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Oh Dinosaurs, in Our Home and Native Land!
on 17 February 2013
The UK sci-fi series Primeval has had a turbulent time of things in terms of production. The team behind the show has to be commended for succeeding at a time when Doctor Who was in the limelight, and UK broadcaster ITV1 began to shift away from dramas such as these, and seemingly did all they could to put the show out of business. After five series running for 6, 7, 10, 7 and 6 episodes respectively, Primeval became the prehistoric show that defied extinction and came back again and again. It was a very different beast at its end than what it was when it started, but then evolution was always a major theme of the show.
Now, Primeval has gone and done it again - it has survived extinction, and evolved into a Canadian spin-off series entitled Primeval: New World. In the process it has established a brand new team of dinosaur and anomaly-hunting experts, whilst also throwing in some vague references to the original British series that seem to be relevant to an ongoing plot. The continuity is mostly sound, and the few bits that aren't seem to be going somewhere storyline-wise. A Primeval: UK cast member also graces the show with his presence in the opening and closing episodes, bringing some familiarity and a bridge between the two.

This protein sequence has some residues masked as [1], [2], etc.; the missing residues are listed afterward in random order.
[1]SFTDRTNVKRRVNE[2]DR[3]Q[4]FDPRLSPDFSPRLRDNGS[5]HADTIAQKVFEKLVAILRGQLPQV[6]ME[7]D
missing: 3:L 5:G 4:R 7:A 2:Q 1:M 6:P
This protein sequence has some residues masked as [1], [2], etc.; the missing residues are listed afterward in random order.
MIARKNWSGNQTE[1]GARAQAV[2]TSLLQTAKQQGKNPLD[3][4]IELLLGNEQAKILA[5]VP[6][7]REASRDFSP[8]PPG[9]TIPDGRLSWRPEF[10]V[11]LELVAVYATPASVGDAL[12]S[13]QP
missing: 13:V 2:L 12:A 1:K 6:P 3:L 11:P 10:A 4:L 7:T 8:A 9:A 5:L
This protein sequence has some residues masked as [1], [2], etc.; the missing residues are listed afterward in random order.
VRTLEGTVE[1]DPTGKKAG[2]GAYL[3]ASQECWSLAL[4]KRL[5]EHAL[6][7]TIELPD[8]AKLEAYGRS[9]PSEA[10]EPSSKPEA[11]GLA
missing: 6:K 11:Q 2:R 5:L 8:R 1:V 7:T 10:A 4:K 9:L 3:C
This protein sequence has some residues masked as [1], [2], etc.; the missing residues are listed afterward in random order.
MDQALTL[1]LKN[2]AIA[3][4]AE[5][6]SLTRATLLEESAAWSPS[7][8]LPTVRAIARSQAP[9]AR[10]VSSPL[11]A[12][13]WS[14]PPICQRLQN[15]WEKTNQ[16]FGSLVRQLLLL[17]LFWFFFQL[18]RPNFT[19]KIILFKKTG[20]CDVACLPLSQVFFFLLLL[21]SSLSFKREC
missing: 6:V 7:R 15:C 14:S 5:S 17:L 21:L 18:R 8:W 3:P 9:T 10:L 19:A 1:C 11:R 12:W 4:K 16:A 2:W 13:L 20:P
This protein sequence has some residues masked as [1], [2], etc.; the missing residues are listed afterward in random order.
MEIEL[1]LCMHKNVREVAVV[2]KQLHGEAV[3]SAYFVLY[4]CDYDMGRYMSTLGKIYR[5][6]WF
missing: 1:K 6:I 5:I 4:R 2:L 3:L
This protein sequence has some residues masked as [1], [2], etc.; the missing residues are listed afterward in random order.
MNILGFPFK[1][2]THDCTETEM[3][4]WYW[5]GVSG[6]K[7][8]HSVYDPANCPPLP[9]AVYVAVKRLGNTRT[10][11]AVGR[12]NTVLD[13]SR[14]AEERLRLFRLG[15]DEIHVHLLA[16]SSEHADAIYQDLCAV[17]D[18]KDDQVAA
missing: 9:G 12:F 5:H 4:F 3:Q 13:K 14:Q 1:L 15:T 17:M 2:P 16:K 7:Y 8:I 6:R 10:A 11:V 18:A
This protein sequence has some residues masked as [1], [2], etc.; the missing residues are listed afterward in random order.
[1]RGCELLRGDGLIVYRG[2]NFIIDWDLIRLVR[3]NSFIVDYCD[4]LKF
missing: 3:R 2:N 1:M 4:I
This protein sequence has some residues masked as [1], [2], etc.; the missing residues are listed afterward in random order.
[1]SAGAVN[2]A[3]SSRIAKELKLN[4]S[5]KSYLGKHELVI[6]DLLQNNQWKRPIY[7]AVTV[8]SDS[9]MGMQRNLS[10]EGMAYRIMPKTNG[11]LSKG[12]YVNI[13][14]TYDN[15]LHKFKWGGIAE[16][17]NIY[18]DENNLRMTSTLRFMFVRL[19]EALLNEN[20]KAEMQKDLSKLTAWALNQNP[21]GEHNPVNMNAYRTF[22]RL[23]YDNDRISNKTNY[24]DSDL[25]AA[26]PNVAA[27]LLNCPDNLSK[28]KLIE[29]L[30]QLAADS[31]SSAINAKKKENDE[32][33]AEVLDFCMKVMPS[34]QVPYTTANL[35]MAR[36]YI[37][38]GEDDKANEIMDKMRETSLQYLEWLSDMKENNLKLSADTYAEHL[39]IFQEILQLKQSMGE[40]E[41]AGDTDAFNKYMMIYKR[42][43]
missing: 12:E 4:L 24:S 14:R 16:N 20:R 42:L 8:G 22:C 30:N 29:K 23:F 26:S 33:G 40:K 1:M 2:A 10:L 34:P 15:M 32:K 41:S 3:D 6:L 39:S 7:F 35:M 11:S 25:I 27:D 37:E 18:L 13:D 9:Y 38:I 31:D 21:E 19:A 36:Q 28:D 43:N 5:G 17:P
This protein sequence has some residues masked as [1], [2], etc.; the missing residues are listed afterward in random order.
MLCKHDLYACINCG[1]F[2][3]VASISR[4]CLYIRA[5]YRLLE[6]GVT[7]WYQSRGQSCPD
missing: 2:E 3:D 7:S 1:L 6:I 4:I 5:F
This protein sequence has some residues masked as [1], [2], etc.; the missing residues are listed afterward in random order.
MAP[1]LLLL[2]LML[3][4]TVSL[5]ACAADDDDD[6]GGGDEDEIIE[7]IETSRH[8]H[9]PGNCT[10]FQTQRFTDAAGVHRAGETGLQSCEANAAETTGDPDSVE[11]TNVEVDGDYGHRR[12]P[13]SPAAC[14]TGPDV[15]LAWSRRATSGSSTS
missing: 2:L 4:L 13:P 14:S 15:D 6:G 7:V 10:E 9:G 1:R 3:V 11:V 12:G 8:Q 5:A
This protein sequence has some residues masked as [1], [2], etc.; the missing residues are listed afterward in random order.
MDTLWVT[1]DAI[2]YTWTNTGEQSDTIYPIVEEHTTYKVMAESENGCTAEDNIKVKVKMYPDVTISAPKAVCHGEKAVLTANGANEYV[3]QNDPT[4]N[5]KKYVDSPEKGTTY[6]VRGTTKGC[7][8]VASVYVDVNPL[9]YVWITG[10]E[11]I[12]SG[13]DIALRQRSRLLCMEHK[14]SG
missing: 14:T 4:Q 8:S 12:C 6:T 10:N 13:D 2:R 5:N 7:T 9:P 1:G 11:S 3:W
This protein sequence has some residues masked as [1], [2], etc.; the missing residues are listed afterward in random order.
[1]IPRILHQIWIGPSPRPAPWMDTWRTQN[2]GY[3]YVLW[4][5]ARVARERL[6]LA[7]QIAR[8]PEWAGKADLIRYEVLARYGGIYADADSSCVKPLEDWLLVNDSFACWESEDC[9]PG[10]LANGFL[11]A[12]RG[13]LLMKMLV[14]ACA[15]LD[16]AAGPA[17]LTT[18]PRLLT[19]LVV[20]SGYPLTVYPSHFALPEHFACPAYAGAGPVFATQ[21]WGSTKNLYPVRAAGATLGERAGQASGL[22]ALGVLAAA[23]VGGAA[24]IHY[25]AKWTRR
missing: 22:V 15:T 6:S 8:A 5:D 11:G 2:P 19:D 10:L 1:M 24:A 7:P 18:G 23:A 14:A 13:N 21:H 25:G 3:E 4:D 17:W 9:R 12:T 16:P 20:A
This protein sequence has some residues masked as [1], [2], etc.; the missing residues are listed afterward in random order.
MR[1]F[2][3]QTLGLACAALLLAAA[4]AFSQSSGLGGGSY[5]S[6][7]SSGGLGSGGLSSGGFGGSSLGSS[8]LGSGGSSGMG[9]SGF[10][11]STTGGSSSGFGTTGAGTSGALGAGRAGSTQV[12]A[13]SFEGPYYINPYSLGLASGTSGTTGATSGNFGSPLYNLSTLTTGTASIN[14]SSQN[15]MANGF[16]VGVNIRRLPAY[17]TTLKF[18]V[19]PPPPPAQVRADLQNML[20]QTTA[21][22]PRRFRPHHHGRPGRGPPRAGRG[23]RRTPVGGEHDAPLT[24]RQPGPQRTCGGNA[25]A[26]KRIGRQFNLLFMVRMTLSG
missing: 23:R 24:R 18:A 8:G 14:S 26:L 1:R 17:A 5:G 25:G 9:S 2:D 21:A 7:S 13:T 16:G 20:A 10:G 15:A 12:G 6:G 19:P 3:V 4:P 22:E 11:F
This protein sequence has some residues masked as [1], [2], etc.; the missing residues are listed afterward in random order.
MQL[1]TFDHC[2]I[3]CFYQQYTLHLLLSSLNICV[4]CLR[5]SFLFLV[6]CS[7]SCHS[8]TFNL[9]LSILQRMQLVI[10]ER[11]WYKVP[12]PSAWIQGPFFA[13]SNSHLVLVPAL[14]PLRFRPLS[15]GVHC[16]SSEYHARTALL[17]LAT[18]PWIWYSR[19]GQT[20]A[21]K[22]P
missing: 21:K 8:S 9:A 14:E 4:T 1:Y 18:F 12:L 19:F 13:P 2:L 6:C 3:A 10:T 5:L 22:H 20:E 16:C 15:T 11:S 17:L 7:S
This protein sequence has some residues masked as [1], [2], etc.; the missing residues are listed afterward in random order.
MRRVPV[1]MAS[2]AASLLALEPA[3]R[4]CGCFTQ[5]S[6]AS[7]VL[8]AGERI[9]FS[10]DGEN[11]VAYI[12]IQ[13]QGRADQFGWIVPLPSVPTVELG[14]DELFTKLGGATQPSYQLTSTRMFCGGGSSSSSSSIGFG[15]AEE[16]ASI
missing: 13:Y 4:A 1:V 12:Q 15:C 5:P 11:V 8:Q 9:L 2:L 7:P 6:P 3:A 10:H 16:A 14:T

Primeval: New World is not as family-oriented as it's British predecessor, but that doesn't hurt it at all. In fact it has allowed the show to return to the more realistic approach to drama we saw back in UK: Series 1 (there is also a major plot in the series finale that harks way back to UK: Series 1, which is a bonus treat for long term fans). The show keeps its reputation for killing off characters out of the blue, and now it doesn't have to cater to a family audience so much it can develop its characters a lot more without throwing a "Wow-how-cool!" dinosaur sequence in every other scene. The show delves into more morally grey territory that is genuinely interesting where it's "bad guys" are concerned, leaving them possibly misunderstood rather than evil (akin to Oliver Leek or Helen Cutter in the UK series). The other "bad guys" of course, are the dinosaurs and they are as well realised as ever here, with the latter half of the series offering some of the best TV CGI I've ever seen... mixed with the occasional treat of a dramatic Canadian landscape and this is a show that has matured a lot more than Primeval: UK ever did.
There was a slight lull in the middle of the series, and some clearly filler episodes emerged, but nothing staggeringly bad. The scripts are well-written enough to keep you engaged, and the dinosaur action, though a lot more relaxed than the UK show do not disappoint either. The series is definitely worth a shot for fans, and new viewers alike. I'm hoping a second series will come to justify that claim.